It's got everything a commercial needs for maximum Internet success: a Star Wars theme, a healthy dose of humour, and – crucially – adorable puppies. But the teaser that Volkswagen AG released last week for its upcoming Super Bowl ad, titled " The Bark Side is not simply a prelude to what VW hopes will be the perfect television spot. It's also the perfect way for rival GM to siphon off some of its own buzz around the big game.
In the advertising galaxy, the two weeks leading up to the Super Bowl are a period of war. And the fight is playing out on consumers' laptops and tablets, as well as their television screens.
On Monday, General Motors Co. took to Google to buy up some strange search terms – "barking dogs," for example – so that when people search for VW's bit of canine comedy, GM's ads will also appear.
"We did a promoted banner ad on their search terms … that got us significant clicks around our own ads," says Kevin Mayer, advertising director for GM's Chevrolet in the U.S. "The digital gamesmanship within this, is where I think the Super Bowl can be won and lost" for advertisers.
Marketers at car companies have a term for this: drafting. In a car race, it's using your competitor's slipstream to go faster with less effort. In auto advertising, it's taking advantage of another brand's buzz to get ahead in the race for influence around the biggest marketing event of the year: the Super Bowl.
It's not the first time GM has used the strategy. Last year it watched as VW's spot featuring an adorable child dressed as Darth Vader won enormous amounts of attention, and it bid on search terms around that ad as well.
Car companies are not the only ones to engage in this behaviour – many brands jockey for placement on Internet search pages. But it will be even more crucial this year, as auto makers are flocking back to the pricey real estate of the U.S. Super Bowl broadcast, and spending as much as $3.5-million (U.S.) for 30 seconds of airtime.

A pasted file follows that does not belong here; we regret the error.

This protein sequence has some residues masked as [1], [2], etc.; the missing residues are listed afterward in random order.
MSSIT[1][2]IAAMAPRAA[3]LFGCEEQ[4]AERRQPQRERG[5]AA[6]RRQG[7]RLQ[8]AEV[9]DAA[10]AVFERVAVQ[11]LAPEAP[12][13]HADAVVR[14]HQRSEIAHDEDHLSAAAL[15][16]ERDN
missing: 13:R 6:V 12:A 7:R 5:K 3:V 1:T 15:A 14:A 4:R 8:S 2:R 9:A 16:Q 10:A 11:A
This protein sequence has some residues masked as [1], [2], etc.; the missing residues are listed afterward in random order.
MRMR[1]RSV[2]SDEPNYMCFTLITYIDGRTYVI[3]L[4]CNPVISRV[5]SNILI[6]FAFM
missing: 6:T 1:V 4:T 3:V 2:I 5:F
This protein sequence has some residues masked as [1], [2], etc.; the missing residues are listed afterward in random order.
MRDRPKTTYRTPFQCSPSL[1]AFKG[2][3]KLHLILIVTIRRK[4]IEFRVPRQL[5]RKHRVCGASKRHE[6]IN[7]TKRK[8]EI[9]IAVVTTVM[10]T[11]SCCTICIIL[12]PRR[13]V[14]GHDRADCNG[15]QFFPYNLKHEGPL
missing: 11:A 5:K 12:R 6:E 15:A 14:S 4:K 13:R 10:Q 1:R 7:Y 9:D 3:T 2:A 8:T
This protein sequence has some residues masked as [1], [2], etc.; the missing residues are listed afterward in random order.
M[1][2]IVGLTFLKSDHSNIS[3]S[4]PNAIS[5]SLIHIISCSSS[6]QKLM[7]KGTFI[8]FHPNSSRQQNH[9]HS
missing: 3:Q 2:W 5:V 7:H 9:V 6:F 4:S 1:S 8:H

"People are full-throttle this year," says George Haynes, manager of digital and social media at Kia Motors America – pun intended. It's Kia's third year forking over millions for a Super Bowl TV slot, but Mr. Haynes says more of its rivals are buying ad time than in previous years. Kia's spotwill feature metal band Motley Crue, underwear model Adriana Lima, and other male-friendly figures.
But in case its chock-full TV spot doesn't generate the buzz Kia is hoping for, they too are prepared to take to the Web to steal another brand's thunder.
"We're definitely keeping our eyes open" for opportunities to capitalize on other companies' popular ads, Mr. Haynes says. "You'll see us do a lot within YouTube too … We want to make sure we're on the top of that list when someone's looking for our spot."
The folks at Volkswagen watched their competitors' "drafting" last year, and have been preparing their search strategy, buying key terms both leading up to the game and during the game that are related to their spot, says Brian Thomas, general manager of brand marketing for Volkswagen Group of America. Like many other companies, they plan to leak the commercial online beforehand (so far, the plan is to do it on Wednesday).
It's important to keep a hold on that buzz. While Google searches for "Darth Vader" are fairly common, they jumped about 250 per cent last year around the Super Bowl as people were drawn to the VW commercial.